Monday, 15 January 2018

Drawing Attention - New Year, new format

Drawing Attention - January 2018 issue

If you haven't yet spotted the January 2018 issue of Drawing Attention, the official monthly newsletter of Urban Sketchers global, have a look at the shiny new zine format. It's also available in pdf format.

Drawing Attention communicates and promotes official Urban Sketchers workshops, symposiums, sketchcrawls, news and events. You'll also find news about Urban Sketchers chapters around the world, and advice about the practice of on-location sketching.

Closer to home, the next Urban Sketchers London sketchcrawl is coming up this weekend, Saturday 20 January at the Wellcome Collection, a free museum and library 'exploring health, life and our place in the world'. One item of interest is the only mural Picasso made in England. By coincidence, it was ten years ago this week the mural was unveiled at the Wellcome Collection.

JD Bernal's biographer, Andrew Brown, made this copy of the Picasso mural. © the artist

Remember to consult the complete list of all forthcoming Urban Sketchers London sketchcrawls for 2018. And if you haven't stopped by the Urban Sketchers London accounts on Facebook, Twitter and Flickr lately, check out what everyone's been up to. It's going to be a great year for Urban Sketchers London -- we look forward to seeing you.


Monday, 25 December 2017

Season's Greetings from Urban Sketchers London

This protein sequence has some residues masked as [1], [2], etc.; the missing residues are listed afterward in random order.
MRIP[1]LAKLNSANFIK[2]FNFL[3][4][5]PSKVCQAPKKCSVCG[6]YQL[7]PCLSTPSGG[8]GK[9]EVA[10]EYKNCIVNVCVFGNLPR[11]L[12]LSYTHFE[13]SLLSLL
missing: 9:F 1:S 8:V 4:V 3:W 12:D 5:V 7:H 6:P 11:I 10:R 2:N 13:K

'How you draw is a reflection of how you feel about the world. You're not capturing it, you're interpreting it.'
 -Juliette Aristides

However you celebrate the season, Urban Sketchers London wish you peace, joy and quality time with your sketchbooks in 2018.


Thursday, 21 December 2017

Bit late in the day, Imperial War Museum

After wandering around looking at tanks and cars and warheads, I decided to go with the delightful handrail and newell post of the stairway. Good subject as not a lot of people wanted to crowd round and look at it and I could stand at a reasonably close distance to get enough of it on the page and still see the reflection details. I think I had lunch between start and finish. Anyway, a jolly good visit with the intrepid London USk-ers.

Monday, 11 December 2017

2017 drawing to a close

At the end of the day on the steps of the new entrance to the V&A
It was great to see so many people at the V&A for our last London sketchcrawl of 2017.  Below are just a handful of sketches from the day - there are more on the Facebook page.  It's a fantastic area of London to draw in, with a great choice of museums, full of drawing inspiration.

Sketch by Sangeeta

Drawing by Samson

Science museum study by Sasala

Sketch by Jimmy

Natural History study by Carol

Artuus at work

Drawings by Elizabeth

Lunchtime meet up


Wednesday, 6 December 2017

Five years on: My first sketchcrawl with Urban Sketchers London

The Brunswick Lion of Gallery 46a - pastel and graphite in 20x20 cm sketchbook 

[From Cynthia Barlow Marrs SGFA] This week five years ago I took part in my first Urban Sketchers London sketchcrawl. I arrived on my own and elbowed my way through the packed lobby of the Natural History Museum, wondering how to tell an Urban Sketcher from a regular person. When I spotted a cluster of regular people brandishing sketchbooks, my heart leapt. Our sketching territory included the Science Museum and the Victoria & Albert Museum. I chose the V&A, and that's where I fell under the spell of Gallery 46a*. It's part of the museum's renowned collection of plaster casts of European sculpture. I drew the back end of the Brunswick Lion. 

As luck would have it, Urban Sketchers London returns to the Kensington museums this coming Saturday 9 December 2017, but this time we're meeting at the new Sackler Wing of the V&A. If you've never joined an Urban Sketchers event, here's a little something about sketchcrawls in general. And if you're joining us for the first time, don't worry if you're not sure how to spot the Urban Sketchers. Just look for a group of regular people carrying sketchbooks. See you at the V&A!